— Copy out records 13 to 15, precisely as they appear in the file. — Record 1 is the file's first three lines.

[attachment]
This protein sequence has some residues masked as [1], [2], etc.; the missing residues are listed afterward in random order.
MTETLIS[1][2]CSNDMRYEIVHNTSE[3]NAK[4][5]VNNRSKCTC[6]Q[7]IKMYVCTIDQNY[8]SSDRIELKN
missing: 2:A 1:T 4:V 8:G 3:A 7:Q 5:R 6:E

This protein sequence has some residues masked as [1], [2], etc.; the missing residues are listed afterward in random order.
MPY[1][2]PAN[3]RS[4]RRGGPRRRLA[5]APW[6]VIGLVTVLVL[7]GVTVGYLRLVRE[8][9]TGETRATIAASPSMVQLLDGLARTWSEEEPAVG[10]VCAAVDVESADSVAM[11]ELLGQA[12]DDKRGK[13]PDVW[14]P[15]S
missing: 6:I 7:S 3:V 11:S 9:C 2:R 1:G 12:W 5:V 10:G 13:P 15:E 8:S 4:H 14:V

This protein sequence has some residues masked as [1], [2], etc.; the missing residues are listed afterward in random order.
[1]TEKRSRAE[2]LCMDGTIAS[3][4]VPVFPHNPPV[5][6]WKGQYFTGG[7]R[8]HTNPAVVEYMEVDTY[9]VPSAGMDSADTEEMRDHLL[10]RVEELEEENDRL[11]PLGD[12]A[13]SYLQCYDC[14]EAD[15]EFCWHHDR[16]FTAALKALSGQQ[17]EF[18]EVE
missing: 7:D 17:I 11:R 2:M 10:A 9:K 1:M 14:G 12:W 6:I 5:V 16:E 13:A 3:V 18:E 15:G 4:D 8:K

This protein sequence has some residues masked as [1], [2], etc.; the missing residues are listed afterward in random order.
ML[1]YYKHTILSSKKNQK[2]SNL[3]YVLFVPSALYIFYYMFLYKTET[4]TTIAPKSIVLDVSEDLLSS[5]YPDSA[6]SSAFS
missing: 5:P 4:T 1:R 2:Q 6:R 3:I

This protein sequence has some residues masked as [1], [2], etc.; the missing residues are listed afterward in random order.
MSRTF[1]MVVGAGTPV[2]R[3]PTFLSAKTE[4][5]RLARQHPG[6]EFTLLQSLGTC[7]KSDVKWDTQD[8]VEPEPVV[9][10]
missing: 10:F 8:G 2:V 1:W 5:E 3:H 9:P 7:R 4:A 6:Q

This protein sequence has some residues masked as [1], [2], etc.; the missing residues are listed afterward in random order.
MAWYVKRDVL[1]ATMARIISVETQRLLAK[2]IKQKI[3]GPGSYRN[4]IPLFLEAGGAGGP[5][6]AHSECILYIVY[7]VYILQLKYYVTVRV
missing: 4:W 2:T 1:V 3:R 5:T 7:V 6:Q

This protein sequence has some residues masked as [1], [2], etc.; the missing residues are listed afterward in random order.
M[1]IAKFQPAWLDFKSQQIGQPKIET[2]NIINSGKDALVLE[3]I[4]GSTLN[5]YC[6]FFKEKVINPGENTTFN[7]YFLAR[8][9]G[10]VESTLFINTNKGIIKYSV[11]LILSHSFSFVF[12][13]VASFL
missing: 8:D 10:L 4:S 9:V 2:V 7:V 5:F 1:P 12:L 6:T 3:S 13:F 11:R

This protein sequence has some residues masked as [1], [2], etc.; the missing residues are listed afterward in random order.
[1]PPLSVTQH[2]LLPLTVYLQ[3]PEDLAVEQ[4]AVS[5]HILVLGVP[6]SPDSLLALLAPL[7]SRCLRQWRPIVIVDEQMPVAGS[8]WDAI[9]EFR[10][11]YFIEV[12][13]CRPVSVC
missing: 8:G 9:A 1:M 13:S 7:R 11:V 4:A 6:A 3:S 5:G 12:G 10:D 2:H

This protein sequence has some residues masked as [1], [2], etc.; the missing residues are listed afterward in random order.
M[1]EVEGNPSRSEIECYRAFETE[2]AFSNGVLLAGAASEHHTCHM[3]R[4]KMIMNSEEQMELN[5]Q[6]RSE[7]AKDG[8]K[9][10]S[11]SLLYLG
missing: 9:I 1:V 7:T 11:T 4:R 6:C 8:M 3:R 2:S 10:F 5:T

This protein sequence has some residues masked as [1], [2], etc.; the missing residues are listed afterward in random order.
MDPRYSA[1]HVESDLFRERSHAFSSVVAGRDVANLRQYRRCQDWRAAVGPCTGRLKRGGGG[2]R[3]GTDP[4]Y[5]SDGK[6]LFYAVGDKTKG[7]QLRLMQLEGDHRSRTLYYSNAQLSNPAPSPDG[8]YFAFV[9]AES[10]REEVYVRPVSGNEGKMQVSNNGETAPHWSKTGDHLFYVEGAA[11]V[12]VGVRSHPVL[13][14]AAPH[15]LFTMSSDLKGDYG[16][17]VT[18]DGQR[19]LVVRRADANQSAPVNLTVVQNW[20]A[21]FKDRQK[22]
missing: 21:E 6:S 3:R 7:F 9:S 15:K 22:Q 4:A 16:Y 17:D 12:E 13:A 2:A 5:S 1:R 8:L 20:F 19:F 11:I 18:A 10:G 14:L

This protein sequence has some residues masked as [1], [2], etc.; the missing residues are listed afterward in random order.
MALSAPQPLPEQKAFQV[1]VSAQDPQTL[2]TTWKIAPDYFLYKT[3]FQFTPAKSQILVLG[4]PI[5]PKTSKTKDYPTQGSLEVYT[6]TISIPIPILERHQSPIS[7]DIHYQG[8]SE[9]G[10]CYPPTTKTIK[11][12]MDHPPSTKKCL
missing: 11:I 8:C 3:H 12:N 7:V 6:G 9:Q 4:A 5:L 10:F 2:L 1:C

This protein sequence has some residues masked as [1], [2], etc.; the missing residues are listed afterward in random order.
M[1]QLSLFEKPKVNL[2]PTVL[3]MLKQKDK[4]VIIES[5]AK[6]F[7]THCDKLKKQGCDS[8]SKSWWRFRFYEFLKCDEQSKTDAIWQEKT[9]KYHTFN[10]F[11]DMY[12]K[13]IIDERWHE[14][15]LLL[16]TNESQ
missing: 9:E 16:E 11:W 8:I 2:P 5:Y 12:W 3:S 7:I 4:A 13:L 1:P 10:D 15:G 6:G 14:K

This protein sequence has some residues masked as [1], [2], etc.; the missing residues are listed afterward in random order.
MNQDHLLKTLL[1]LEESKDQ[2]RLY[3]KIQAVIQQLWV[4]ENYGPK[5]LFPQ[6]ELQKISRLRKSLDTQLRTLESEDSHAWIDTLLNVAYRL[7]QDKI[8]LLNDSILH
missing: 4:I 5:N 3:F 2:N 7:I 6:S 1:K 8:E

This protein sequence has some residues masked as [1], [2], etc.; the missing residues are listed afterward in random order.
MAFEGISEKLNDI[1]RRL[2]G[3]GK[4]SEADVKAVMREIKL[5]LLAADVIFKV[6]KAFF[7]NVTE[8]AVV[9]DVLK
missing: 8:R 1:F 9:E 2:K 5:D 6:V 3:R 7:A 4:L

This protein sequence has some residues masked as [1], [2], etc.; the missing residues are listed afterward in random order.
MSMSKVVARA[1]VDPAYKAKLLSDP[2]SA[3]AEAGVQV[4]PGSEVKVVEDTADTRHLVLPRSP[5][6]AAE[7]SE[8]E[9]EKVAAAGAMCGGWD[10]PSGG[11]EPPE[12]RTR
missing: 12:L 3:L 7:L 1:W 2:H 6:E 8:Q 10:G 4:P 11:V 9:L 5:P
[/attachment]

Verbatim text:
This protein sequence has some residues masked as [1], [2], etc.; the missing residues are listed afterward in random order.
MNQDHLLKTLL[1]LEESKDQ[2]RLY[3]KIQAVIQQLWV[4]ENYGPK[5]LFPQ[6]ELQKISRLRKSLDTQLRTLESEDSHAWIDTLLNVAYRL[7]QDKI[8]LLNDSILH
missing: 4:I 5:N 3:F 2:N 7:I 6:S 1:K 8:E

This protein sequence has some residues masked as [1], [2], etc.; the missing residues are listed afterward in random order.
MAFEGISEKLNDI[1]RRL[2]G[3]GK[4]SEADVKAVMREIKL[5]LLAADVIFKV[6]KAFF[7]NVTE[8]AVV[9]DVLK
missing: 8:R 1:F 9:E 2:K 5:D 6:V 3:R 7:A 4:L

This protein sequence has some residues masked as [1], [2], etc.; the missing residues are listed afterward in random order.
MSMSKVVARA[1]VDPAYKAKLLSDP[2]SA[3]AEAGVQV[4]PGSEVKVVEDTADTRHLVLPRSP[5][6]AAE[7]SE[8]E[9]EKVAAAGAMCGGWD[10]PSGG[11]EPPE[12]RTR
missing: 12:L 3:L 7:L 1:W 2:H 6:E 8:Q 10:G 4:P 11:V 9:L 5:P